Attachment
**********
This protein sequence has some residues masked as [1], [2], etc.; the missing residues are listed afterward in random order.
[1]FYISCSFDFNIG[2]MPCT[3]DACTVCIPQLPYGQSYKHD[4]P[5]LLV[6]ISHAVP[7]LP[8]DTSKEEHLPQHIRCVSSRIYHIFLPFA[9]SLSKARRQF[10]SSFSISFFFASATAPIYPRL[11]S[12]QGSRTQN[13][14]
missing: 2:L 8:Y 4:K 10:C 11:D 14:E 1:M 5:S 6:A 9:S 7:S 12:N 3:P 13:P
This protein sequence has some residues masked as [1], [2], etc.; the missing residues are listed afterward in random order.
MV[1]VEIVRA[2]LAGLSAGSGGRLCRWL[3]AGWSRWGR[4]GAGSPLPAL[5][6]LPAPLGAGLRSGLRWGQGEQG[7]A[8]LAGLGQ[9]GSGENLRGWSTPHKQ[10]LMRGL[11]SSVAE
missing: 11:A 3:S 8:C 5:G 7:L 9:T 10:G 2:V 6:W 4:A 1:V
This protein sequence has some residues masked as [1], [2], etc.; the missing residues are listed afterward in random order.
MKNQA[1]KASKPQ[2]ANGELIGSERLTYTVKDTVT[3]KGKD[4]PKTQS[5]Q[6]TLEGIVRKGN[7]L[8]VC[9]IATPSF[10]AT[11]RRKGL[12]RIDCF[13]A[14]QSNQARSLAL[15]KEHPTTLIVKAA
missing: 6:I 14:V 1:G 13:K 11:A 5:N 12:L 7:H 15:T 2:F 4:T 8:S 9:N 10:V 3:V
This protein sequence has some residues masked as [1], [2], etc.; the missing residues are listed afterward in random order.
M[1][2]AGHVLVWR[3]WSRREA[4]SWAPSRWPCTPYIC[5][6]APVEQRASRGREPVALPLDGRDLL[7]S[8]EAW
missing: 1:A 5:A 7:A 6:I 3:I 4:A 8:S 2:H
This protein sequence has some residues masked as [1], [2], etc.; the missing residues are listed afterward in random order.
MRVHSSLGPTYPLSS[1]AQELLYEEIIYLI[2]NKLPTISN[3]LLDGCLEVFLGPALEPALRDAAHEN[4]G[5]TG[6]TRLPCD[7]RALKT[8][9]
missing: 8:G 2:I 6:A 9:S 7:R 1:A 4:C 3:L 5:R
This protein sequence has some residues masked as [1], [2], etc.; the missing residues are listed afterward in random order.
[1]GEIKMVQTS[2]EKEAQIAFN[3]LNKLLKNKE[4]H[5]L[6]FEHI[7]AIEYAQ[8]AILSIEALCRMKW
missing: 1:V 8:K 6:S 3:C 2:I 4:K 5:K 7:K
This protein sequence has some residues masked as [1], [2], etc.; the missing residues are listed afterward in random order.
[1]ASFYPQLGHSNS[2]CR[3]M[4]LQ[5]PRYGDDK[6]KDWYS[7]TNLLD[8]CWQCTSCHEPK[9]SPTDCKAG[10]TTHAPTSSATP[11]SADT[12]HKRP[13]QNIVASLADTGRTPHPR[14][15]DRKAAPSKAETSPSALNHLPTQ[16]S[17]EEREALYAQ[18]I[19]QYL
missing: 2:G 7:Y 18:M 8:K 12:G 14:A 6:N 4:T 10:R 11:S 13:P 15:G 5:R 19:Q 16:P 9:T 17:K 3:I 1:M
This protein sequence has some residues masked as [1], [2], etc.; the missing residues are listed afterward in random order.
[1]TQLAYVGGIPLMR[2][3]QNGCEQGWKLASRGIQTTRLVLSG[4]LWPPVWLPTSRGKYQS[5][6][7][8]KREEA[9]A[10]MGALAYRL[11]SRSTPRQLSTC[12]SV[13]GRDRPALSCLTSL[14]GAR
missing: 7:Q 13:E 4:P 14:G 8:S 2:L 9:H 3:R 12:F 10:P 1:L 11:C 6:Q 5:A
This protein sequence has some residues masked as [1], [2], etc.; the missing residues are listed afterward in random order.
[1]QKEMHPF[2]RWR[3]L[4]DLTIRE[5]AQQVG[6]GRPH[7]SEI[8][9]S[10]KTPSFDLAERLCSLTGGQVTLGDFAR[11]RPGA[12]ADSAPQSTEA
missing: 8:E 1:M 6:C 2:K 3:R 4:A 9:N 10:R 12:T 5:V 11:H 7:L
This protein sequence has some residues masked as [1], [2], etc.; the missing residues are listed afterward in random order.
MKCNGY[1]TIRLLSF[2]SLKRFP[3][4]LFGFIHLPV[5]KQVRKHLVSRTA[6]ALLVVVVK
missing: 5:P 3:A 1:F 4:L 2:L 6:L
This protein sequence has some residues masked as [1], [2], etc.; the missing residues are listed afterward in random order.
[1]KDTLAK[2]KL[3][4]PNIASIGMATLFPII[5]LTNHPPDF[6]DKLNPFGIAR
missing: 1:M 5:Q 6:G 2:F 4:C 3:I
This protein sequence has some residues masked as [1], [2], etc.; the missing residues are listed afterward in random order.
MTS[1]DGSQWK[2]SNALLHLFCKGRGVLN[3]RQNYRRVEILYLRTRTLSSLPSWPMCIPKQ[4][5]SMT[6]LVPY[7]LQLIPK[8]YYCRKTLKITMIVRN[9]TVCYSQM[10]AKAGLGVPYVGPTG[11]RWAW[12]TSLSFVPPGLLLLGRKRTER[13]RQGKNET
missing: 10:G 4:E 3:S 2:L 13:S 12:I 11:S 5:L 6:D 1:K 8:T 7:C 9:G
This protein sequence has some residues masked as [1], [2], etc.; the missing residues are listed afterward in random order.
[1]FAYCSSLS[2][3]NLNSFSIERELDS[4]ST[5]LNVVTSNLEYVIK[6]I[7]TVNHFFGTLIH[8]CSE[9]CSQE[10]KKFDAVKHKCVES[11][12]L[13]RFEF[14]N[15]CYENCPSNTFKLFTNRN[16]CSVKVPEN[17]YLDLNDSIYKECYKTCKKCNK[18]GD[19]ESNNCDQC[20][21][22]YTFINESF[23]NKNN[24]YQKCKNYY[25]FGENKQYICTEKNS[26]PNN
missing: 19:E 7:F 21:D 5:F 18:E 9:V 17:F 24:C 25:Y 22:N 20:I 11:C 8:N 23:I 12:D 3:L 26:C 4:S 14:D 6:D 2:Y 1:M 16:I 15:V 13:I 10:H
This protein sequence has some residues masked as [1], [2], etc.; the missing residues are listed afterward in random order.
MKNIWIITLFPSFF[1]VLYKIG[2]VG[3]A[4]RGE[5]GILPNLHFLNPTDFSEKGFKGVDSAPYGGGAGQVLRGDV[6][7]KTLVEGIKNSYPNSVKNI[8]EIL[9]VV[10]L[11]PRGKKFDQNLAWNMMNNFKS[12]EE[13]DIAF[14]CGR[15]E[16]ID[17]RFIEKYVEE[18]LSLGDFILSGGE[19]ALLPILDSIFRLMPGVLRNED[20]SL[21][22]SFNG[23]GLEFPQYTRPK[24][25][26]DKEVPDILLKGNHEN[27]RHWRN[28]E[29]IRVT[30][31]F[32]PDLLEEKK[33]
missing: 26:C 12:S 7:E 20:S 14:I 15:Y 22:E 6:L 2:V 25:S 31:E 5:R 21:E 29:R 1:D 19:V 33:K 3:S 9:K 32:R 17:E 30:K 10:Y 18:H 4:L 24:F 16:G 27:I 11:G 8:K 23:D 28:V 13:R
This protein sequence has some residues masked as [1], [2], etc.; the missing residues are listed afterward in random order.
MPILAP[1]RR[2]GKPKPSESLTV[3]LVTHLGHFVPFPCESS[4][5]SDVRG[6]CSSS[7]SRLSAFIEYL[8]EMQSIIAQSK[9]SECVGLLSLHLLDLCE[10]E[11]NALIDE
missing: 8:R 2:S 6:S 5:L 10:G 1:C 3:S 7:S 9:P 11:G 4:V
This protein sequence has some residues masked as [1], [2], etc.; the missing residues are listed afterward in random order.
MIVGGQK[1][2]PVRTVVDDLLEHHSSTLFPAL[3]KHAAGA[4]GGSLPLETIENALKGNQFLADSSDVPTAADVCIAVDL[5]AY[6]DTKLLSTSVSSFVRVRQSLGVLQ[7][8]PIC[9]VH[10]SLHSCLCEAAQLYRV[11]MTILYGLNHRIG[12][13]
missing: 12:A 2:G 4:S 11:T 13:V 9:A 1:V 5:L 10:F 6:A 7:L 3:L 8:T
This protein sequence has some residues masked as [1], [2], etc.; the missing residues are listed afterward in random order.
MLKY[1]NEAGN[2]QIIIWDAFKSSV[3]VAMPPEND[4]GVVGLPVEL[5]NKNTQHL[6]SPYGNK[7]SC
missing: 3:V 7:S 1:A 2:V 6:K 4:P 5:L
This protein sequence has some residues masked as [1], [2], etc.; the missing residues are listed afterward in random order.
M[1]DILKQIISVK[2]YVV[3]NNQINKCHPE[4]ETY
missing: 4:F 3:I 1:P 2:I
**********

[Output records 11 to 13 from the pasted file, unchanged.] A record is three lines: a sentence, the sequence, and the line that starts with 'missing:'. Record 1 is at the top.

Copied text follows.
This protein sequence has some residues masked as [1], [2], etc.; the missing residues are listed afterward in random order.
[1]KDTLAK[2]KL[3][4]PNIASIGMATLFPII[5]LTNHPPDF[6]DKLNPFGIAR
missing: 1:M 5:Q 6:G 2:F 4:C 3:I
This protein sequence has some residues masked as [1], [2], etc.; the missing residues are listed afterward in random order.
MTS[1]DGSQWK[2]SNALLHLFCKGRGVLN[3]RQNYRRVEILYLRTRTLSSLPSWPMCIPKQ[4][5]SMT[6]LVPY[7]LQLIPK[8]YYCRKTLKITMIVRN[9]TVCYSQM[10]AKAGLGVPYVGPTG[11]RWAW[12]TSLSFVPPGLLLLGRKRTER[13]RQGKNET
missing: 10:G 4:E 3:S 2:L 13:S 12:I 11:S 5:L 6:D 1:K 8:T 7:C 9:G
This protein sequence has some residues masked as [1], [2], etc.; the missing residues are listed afterward in random order.
[1]FAYCSSLS[2][3]NLNSFSIERELDS[4]ST[5]LNVVTSNLEYVIK[6]I[7]TVNHFFGTLIH[8]CSE[9]CSQE[10]KKFDAVKHKCVES[11][12]L[13]RFEF[14]N[15]CYENCPSNTFKLFTNRN[16]CSVKVPEN[17]YLDLNDSIYKECYKTCKKCNK[18]GD[19]ESNNCDQC[20][21][22]YTFINESF[23]NKNN[24]YQKCKNYY[25]FGENKQYICTEKNS[26]PNN
missing: 19:E 7:F 21:D 5:F 18:E 9:V 17:F 24:C 25:Y 22:N 20:I 11:C 8:N 23:I 12:D 3:L 26:C 4:S 14:D 6:D 2:Y 1:M 16:I 15:V 13:I 10:H